Accera, Inc. Appoints Dr. Thomas Werner President & CEO and Announces FDA Acceptance of IND Application for AC-1204 for Mild-to-Moderate Alzheimer's Disease
October 5, 2010
Broomfield, CO, October 5, 2010 – Accera, Inc., a medical research and development company delivering breakthrough therapies for serious diseases such as Alzheimer's disease (AD), announced today that Thomas Werner, Ph.D., has been appointed President and CEO. Concurrently with Dr. Werner's appointment, the U.S. Food and Drug Administration (FDA) has accepted Accera's Investigational New Drug (IND) application to conduct a phase 2-3 clinical study in patients with mild-to-moderate AD with its product AC-1204.
Dr. Werner was elected to Accera's board of directors in March 2009. Prior to his election, he was the managing director and senior vice president of GlaxoSmithKline (GSK) in Germany and had served as CEO of the GSK Foundation until early 2009. Dr. Werner was instrumental in the development of successful growth strategies for the German subsidiaries of GSK and Bristol-Myers Squibb. Under his leadership, the ACE inhibitor captopril became the largest selling pharmaceutical product in Germany, and the asthma drug Viani™ grew to become one of the leading pharmaceutical products in Germany.
Dr. Werner cofounded the Genetic Research Center, a joint venture with the Max Planck Institute for Psychiatry and the Ludwig-Maximilians-University, both in Munich. Dr. Werner earned his Ph.D. in chemistry at the University of Göttingen in Germany.
"We are delighted to appoint Dr. Werner as Accera's president and CEO," said Claude H. Nash, Ph.D., Chairman of Accera's Board of Directors. "As Accera continues expanding its commercialization efforts for Axona® and initiates clinical trials with AC-1204, Dr. Werner's leadership will maximize Accera's development of therapeutic alternatives for Alzheimer's disease."
Based in part on available clinical data associated with, Axona/AC-1202, Accera will forego conducting the traditional phase 1 dose-escalation trial of AC-1204 and proceed directly to a phase 2-3 study. Referred to as the ALERT Protocol (AC-1204 Long-Term Efficacy Response Trial), the planned trial will be a six month, double-blind, randomized, placebo-controlled, parallel-group study to investigate the effects of daily administration of AC-1204 in subjects with mild to moderate AD. Approximately 400 study subjects are anticipated to enroll in as many as 30 clinical sites within the U.S. The efficacy of AC-1204 versus placebo will be measured by two primary outcomes: changes from baseline test scores in the Alzheimer's Disease Assessment Scale – Cognitive subscale (ADAS-Cog) and the Clinician's Interview-Based Impression of Change Plus (CIBIC-plus). These tests have been established as validated measurements of efficacy accepted by FDA for approval of other medications for AD.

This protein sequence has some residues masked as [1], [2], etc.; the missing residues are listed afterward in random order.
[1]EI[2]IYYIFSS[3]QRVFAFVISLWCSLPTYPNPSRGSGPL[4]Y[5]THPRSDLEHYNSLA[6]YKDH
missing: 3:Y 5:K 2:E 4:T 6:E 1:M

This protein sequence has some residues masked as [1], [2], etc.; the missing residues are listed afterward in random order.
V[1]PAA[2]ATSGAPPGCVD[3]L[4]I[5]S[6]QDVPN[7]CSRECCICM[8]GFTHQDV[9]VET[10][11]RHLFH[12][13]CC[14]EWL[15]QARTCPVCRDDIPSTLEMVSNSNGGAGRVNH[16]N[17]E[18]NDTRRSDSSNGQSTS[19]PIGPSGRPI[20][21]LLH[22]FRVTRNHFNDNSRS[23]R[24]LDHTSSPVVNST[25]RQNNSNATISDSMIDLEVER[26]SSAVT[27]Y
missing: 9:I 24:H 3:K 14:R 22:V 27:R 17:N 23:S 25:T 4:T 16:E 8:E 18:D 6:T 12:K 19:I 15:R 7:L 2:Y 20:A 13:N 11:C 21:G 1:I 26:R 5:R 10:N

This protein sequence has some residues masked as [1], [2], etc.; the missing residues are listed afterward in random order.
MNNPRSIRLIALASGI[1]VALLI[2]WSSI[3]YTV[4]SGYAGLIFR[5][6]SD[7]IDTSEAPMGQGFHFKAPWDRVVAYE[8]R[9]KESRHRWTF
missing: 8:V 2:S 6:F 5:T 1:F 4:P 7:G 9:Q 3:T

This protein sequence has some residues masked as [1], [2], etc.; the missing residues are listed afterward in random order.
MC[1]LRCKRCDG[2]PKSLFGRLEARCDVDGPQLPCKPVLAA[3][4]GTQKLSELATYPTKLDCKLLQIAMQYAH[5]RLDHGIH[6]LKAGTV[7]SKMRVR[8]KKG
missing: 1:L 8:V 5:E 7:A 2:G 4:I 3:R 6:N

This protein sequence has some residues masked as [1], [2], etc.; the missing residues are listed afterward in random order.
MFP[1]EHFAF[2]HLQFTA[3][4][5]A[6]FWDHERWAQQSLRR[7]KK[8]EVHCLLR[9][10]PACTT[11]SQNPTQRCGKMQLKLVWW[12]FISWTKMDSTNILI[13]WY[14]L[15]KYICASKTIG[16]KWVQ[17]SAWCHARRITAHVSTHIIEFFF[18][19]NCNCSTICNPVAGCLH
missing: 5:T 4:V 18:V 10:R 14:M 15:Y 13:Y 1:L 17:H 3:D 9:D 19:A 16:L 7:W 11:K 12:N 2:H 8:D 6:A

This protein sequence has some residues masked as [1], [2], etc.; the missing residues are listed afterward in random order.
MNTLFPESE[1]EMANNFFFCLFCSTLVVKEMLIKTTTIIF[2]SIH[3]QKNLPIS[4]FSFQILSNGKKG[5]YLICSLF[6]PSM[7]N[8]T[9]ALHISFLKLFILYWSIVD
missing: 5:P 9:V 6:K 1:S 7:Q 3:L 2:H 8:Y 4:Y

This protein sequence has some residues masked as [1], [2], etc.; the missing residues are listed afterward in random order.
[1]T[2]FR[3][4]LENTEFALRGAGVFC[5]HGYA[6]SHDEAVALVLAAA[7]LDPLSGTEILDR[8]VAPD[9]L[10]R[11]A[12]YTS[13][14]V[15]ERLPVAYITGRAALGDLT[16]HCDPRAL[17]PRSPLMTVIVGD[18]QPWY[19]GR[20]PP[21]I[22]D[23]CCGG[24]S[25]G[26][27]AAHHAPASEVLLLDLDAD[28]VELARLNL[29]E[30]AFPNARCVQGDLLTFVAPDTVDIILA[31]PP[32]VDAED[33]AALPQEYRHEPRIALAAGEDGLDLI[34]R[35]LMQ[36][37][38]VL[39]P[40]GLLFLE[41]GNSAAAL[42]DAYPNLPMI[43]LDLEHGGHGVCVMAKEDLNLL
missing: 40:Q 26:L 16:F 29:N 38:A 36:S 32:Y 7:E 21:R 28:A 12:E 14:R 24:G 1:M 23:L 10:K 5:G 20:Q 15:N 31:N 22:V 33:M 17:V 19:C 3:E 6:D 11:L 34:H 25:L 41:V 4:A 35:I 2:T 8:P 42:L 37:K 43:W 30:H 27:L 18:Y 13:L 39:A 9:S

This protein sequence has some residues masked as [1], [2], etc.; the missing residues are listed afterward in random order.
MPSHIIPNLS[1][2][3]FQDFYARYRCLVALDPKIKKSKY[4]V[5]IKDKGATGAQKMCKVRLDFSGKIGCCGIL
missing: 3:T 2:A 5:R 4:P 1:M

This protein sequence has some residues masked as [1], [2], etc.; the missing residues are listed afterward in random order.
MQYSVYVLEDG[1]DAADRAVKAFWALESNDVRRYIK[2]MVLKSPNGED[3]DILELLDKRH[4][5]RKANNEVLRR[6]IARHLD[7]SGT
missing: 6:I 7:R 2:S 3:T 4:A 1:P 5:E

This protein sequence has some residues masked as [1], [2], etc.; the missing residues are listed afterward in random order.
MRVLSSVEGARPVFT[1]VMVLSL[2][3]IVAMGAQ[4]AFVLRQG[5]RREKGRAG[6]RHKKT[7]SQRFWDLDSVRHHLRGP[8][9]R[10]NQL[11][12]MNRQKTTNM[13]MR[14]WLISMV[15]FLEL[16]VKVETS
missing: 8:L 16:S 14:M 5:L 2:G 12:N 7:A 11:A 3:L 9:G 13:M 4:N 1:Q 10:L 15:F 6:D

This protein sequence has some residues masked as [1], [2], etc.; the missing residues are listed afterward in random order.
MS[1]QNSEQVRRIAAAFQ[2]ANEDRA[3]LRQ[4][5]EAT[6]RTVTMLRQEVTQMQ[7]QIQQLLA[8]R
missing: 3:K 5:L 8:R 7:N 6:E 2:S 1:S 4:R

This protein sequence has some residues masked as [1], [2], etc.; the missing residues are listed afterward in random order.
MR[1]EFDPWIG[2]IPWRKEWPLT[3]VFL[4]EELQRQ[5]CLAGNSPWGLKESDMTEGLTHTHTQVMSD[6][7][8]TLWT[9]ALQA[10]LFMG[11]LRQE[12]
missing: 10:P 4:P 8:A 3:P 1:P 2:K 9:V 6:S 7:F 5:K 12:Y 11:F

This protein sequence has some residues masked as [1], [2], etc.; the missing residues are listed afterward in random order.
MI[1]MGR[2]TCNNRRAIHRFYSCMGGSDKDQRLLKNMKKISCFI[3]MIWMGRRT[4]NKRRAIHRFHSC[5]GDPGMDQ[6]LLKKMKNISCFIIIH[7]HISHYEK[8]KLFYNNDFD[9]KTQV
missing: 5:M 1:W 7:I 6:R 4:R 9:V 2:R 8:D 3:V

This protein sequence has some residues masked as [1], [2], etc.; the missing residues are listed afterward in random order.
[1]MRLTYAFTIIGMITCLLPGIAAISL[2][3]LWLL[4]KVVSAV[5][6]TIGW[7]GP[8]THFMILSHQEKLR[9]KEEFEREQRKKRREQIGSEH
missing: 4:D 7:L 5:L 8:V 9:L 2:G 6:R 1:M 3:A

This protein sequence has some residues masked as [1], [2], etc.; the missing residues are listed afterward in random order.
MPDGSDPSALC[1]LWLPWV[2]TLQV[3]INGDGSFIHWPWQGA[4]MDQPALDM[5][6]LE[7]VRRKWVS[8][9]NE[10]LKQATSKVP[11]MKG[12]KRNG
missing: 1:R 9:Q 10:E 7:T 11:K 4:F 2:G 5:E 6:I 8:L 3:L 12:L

Accera has completed four clinical trials with similar compounds in elderly normal volunteers and in patients with memory impairment or mild-to-moderate AD. In these trials, patients with mild-to-moderate AD receiving Axona (AC-1202) for up to 90 days experienced cognitive improvement compared with placebo. These treatment effects were notably significant among patients who were not carriers of the apolipoprotein E4 allele (APOE4), a genetic risk factor associated with a higher probability of developing AD. Approximately 50% of individuals diagnosed with probable AD are estimated to be APOE4 positive. Peer-reviewed results were published in Nutrition & Metabolism in August 2009 in the article entitled "Study of the ketogenic agent AC-1202 in mild to moderate Alzheimer's disease: a randomized, double-blind, placebo-controlled, multicenter trial." Axona (AC-1202) is currently commercially available in the US as a prescription medical food product.
Like Axona, AC-1204 increases production of ketone bodies, which can serve as an alternative fuel for the brain in AD patients suffering from glucose hypometabolism. Numerous studies have shown that an early feature of AD is region-specific declines in cerebral glucose metabolism. One strategy to treat this condition has been to supplement the brain's normal glucose supply with ketone bodies.
"Accera is in a period of significant growth in both the commercialization of Axona and development of clinical trials with AC-1204. I look forward to leading the Company in both efforts," said Dr. Werner. "The IND acceptance for AC-1204 represents a further validation of Accera's methods, research and commitment to advancing novel therapeutic alternatives for Alzheimer's disease. We expect the ALERT study will further demonstrate the long-term benefits of Accera's approach to Alzheimer's."
AC-1204 targets the metabolic deficiencies and imbalances associated with Alzheimer's disease by providing ketone bodies as an alternative energy source for brain cells that have defective glucose metabolism. This approach has been shown to safely improve cognitive function and memory in AD patients and in pre-clinical animal models of dementia.
Axona is a prescription-only medical food intended for the clinical dietary management of the metabolic processes associated with mild-to-moderate Alzheimer's disease. For more information about Axona, please visit www.about-axona.com or ask your physician.